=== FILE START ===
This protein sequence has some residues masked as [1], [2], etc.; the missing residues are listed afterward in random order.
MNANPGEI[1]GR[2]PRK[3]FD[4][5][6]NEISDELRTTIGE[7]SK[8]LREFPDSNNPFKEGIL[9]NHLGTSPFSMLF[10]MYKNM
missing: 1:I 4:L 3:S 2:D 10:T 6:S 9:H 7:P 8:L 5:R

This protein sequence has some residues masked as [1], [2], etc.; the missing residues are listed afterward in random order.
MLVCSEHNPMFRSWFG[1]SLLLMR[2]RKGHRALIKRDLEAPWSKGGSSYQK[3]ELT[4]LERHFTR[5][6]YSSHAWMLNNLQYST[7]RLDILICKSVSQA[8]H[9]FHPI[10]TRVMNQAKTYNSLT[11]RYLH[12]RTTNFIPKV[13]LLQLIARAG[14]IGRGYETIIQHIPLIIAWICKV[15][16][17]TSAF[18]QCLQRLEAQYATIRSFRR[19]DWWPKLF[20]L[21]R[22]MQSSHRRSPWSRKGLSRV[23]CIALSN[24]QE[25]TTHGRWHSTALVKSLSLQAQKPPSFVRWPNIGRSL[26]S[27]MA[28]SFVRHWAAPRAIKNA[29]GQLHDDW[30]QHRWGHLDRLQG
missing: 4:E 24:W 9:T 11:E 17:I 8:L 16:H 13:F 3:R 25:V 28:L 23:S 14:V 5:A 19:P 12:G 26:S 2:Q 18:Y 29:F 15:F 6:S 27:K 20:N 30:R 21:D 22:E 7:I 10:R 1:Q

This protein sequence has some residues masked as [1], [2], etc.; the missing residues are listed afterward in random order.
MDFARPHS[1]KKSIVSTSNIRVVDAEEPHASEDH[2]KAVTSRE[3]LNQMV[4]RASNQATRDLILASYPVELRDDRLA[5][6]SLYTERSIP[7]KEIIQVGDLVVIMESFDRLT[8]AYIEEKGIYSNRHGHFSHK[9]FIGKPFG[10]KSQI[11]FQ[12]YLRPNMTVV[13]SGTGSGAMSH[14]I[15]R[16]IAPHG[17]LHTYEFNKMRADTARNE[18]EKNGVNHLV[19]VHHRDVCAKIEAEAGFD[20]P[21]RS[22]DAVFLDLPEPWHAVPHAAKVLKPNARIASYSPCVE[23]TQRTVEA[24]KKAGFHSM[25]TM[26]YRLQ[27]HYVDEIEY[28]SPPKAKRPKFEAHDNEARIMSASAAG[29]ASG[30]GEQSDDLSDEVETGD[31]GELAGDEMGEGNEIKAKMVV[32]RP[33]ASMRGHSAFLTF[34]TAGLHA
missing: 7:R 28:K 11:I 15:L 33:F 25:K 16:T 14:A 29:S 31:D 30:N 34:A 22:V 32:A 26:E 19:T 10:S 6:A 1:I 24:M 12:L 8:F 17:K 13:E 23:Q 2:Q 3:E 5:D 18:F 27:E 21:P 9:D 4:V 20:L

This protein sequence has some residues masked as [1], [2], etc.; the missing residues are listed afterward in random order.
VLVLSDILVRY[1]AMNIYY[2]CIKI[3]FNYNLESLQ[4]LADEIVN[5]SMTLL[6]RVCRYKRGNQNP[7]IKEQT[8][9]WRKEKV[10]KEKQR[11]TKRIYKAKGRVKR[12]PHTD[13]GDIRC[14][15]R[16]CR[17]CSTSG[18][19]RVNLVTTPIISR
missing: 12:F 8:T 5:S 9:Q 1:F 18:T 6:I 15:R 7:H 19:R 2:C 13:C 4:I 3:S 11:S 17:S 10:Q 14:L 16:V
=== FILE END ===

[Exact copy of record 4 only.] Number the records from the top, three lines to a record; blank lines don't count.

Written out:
This protein sequence has some residues masked as [1], [2], etc.; the missing residues are listed afterward in random order.
VLVLSDILVRY[1]AMNIYY[2]CIKI[3]FNYNLESLQ[4]LADEIVN[5]SMTLL[6]RVCRYKRGNQNP[7]IKEQT[8][9]WRKEKV[10]KEKQR[11]TKRIYKAKGRVKR[12]PHTD[13]GDIRC[14][15]R[16]CR[17]CSTSG[18][19]RVNLVTTPIISR
missing: 12:F 8:T 5:S 9:Q 1:F 18:T 6:I 15:R 7:H 19:R 2:C 13:C 4:I 3:S 11:S 17:S 10:Q 14:L 16:V